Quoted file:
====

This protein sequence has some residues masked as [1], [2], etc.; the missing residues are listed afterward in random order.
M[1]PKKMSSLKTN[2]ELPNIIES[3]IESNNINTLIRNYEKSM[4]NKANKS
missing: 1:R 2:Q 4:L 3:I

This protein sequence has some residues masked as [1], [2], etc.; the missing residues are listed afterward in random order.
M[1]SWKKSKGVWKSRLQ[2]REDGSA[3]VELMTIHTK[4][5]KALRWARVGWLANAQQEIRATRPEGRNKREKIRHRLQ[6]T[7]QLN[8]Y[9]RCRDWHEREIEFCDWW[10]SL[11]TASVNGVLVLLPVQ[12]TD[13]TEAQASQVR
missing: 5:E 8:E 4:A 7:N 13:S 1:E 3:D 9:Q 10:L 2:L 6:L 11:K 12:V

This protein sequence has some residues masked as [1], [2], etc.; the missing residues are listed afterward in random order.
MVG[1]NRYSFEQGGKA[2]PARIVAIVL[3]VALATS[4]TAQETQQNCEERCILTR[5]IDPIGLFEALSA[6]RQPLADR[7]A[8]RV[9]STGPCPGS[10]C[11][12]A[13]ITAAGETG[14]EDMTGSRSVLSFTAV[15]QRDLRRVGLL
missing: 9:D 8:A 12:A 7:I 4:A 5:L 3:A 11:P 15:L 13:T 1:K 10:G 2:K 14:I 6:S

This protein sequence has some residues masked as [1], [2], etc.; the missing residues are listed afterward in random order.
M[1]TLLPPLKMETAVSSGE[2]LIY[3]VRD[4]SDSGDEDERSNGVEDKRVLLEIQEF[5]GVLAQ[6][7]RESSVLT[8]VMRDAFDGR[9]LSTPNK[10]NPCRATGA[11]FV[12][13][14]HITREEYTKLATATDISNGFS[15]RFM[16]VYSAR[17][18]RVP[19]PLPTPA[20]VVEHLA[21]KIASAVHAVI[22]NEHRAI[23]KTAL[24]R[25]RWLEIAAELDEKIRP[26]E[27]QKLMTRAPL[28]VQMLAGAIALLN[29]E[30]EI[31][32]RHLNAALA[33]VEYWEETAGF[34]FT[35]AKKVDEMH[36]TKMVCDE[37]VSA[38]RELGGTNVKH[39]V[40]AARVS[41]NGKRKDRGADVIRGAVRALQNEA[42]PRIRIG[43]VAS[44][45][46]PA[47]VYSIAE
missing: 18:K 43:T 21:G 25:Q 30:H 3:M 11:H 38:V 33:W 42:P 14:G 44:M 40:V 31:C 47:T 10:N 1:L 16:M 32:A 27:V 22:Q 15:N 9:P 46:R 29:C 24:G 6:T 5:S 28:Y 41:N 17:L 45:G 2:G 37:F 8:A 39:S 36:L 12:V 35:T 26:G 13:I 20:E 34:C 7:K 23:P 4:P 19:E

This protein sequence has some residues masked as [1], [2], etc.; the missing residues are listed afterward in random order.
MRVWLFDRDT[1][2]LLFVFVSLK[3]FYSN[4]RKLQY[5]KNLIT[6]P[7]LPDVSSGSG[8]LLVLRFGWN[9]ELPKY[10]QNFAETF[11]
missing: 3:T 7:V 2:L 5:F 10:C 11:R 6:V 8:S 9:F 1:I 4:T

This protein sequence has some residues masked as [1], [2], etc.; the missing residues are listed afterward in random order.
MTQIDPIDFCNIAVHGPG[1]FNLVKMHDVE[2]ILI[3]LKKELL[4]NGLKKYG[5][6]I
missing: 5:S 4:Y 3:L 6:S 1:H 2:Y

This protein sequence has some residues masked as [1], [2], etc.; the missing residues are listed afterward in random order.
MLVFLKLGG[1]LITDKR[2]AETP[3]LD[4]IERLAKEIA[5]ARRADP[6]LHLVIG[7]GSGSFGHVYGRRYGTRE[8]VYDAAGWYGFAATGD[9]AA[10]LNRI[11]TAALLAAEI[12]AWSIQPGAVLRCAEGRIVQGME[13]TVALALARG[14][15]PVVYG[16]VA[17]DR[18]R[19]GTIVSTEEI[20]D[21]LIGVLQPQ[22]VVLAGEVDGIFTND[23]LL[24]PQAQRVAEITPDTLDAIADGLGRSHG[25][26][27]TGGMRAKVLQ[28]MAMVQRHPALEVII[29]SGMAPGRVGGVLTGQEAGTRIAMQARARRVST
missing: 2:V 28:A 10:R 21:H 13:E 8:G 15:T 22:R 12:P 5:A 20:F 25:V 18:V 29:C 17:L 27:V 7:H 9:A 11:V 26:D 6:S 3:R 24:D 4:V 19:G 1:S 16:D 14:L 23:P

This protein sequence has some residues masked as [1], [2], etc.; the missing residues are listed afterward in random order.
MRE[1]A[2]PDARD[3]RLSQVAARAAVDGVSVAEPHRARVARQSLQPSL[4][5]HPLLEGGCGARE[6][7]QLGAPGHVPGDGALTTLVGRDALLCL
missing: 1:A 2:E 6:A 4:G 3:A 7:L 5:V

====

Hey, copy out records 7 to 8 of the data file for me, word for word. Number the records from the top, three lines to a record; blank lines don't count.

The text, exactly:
This protein sequence has some residues masked as [1], [2], etc.; the missing residues are listed afterward in random order.
MLVFLKLGG[1]LITDKR[2]AETP[3]LD[4]IERLAKEIA[5]ARRADP[6]LHLVIG[7]GSGSFGHVYGRRYGTRE[8]VYDAAGWYGFAATGD[9]AA[10]LNRI[11]TAALLAAEI[12]AWSIQPGAVLRCAEGRIVQGME[13]TVALALARG[14][15]PVVYG[16]VA[17]DR[18]R[19]GTIVSTEEI[20]D[21]LIGVLQPQ[22]VVLAGEVDGIFTND[23]LL[24]PQAQRVAEITPDTLDAIADGLGRSHG[25][26][27]TGGMRAKVLQ[28]MAMVQRHPALEVII[29]SGMAPGRVGGVLTGQEAGTRIAMQARARRVST
missing: 2:V 28:A 10:R 21:H 13:E 8:G 15:T 22:R 12:P 5:A 20:F 25:V 18:V 29:C 17:L 27:V 7:H 9:A 11:V 26:D 6:S 3:R 24:D 4:V 19:G 1:S 16:D 14:L 23:P

This protein sequence has some residues masked as [1], [2], etc.; the missing residues are listed afterward in random order.
MRE[1]A[2]PDARD[3]RLSQVAARAAVDGVSVAEPHRARVARQSLQPSL[4][5]HPLLEGGCGARE[6][7]QLGAPGHVPGDGALTTLVGRDALLCL
missing: 1:A 2:E 6:A 4:G 3:A 7:L 5:V